'Pause you who read this, and think for a moment of the long chain of iron or gold, of thorns or flowers, that would never have bound you, but for the formation fo the first link on one memorable day'. Charles Dickens, Great Expectations

                        Comment


                          #13
                          Originally posted by mind the gap View Post
                          agent, do you know by any chance how they measure 'excessive cold' - what is deemed to be unacceptable?
                          "Exposure to low temperature" is the [undefined] wording used in the SI. See http://www.opsi.gov.uk/si/si2005/20053208.htm, or simply search (ask.com, google, etc.) for Housing Health and Safety Rating System- use full name- which produces several useful websites and resources.
                          JEFFREY SHAW, solicitor [and Topic Expert], Nether Edge Law*
                          1. Public advice is believed accurate, but I accept no legal responsibility except to direct-paying private clients.
                          2. Telephone advice: see http://www.landlordzone.co.uk/forums/showthread.php?t=34638.
                          3. For paid advice about conveyancing/leaseholds/L&T, contact me* and become a private client.
                          4. *- Contact info: click on my name (blue-highlight link).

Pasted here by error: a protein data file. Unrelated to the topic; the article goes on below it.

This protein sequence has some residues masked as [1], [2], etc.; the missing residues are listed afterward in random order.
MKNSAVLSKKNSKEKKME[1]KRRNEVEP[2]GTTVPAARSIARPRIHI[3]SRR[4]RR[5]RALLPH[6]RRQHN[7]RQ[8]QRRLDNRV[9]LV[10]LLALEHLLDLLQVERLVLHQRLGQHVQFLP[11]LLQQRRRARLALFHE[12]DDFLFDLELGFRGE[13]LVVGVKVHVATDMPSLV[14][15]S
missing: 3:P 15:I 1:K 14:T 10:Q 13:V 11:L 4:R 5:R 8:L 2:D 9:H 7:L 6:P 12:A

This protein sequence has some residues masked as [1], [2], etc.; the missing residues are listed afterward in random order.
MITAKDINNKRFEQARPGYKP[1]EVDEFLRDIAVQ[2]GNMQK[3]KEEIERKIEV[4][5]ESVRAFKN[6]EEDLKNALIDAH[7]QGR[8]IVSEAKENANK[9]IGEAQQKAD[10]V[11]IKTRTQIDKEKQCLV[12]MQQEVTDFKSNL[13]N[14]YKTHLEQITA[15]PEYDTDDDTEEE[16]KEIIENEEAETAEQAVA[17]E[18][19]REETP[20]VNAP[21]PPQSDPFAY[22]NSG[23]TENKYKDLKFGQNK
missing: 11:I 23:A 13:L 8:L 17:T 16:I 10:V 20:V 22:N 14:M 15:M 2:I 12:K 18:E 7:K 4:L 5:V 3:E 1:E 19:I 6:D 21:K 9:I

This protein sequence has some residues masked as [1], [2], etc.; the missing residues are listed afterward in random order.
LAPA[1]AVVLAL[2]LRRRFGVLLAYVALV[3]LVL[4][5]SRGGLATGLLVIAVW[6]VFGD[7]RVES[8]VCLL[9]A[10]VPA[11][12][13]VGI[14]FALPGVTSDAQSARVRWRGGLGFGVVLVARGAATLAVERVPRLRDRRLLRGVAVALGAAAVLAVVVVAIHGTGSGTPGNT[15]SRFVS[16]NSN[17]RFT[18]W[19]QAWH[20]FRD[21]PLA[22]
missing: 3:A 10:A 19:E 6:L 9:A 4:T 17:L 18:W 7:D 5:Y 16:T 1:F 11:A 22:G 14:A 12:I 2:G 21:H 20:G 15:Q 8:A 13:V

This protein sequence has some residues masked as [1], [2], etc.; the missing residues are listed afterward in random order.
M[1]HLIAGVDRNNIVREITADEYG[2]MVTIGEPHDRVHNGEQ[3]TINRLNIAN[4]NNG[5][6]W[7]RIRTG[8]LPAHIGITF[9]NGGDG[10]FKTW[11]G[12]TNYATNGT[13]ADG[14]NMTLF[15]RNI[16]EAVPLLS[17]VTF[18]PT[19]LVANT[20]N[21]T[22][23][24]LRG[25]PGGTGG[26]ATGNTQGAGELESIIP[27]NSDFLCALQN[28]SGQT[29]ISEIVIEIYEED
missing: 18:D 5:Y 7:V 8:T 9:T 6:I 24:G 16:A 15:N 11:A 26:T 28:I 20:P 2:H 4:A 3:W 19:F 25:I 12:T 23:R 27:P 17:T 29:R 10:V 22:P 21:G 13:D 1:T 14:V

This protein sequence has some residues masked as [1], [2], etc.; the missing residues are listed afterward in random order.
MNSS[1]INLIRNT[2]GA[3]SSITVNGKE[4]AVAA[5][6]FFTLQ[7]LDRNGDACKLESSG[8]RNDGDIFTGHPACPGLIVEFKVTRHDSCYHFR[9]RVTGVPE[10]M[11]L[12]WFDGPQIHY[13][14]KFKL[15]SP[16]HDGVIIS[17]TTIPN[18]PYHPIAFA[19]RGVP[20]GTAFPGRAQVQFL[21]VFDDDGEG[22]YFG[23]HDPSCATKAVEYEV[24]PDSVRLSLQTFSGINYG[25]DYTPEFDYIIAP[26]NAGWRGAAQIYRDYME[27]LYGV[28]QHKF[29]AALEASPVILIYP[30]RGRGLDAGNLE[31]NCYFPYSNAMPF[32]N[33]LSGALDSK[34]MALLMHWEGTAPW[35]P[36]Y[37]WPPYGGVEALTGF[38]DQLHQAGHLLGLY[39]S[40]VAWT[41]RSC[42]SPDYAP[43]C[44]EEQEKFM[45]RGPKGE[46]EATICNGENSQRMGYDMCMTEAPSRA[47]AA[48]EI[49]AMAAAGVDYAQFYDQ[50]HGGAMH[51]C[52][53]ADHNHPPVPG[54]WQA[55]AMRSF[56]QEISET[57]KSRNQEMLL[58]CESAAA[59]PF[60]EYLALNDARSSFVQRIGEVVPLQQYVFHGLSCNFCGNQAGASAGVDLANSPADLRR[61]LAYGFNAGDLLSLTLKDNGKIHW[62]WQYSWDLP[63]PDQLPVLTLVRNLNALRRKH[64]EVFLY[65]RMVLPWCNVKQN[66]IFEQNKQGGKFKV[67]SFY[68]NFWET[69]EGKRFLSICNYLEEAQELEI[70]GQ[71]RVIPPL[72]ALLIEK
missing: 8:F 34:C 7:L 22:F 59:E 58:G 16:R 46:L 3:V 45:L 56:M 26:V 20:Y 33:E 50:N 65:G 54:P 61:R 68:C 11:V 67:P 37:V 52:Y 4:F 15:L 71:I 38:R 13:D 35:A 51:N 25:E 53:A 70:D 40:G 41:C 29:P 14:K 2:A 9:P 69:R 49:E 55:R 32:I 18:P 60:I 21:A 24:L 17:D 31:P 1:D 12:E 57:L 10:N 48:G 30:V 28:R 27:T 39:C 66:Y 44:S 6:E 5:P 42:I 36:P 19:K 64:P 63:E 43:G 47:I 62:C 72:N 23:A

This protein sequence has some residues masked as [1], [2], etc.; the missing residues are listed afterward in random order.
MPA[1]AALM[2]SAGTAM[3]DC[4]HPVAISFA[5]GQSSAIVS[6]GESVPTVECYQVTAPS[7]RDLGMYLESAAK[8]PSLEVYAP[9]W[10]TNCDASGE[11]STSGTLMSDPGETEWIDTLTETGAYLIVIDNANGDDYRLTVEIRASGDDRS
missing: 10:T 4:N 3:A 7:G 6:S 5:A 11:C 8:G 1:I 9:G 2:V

Comment


                            #14
                            Originally posted by jeffrey View Post
                            "Exposure to low temperature" is the [undefined] wording used in the SI. See http://www.opsi.gov.uk/si/si2005/20053208.htm, or simply search (ask.com, google, etc.) for Housing Health and Safety Rating System- use full name- which produces several useful websites and resources.
                            That's much more precise, I agree. I like a nice formula.
                            'Pause you who read this, and think for a moment of the long chain of iron or gold, of thorns or flowers, that would never have bound you, but for the formation fo the first link on one memorable day'. Charles Dickens, Great Expectations

                            Comment


                              #15
                              Originally posted by mind the gap View Post
                              That's much more precise, I agree. I like a nice formula.
                              Babies like Formula too.
                              JEFFREY SHAW, solicitor [and Topic Expert], Nether Edge Law*
                              1. Public advice is believed accurate, but I accept no legal responsibility except to direct-paying private clients.
                              2. Telephone advice: see http://www.landlordzone.co.uk/forums/showthread.php?t=34638.
                              3. For paid advice about conveyancing/leaseholds/L&T, contact me* and become a private client.
                              4. *- Contact info: click on my name (blue-highlight link).

                              Comment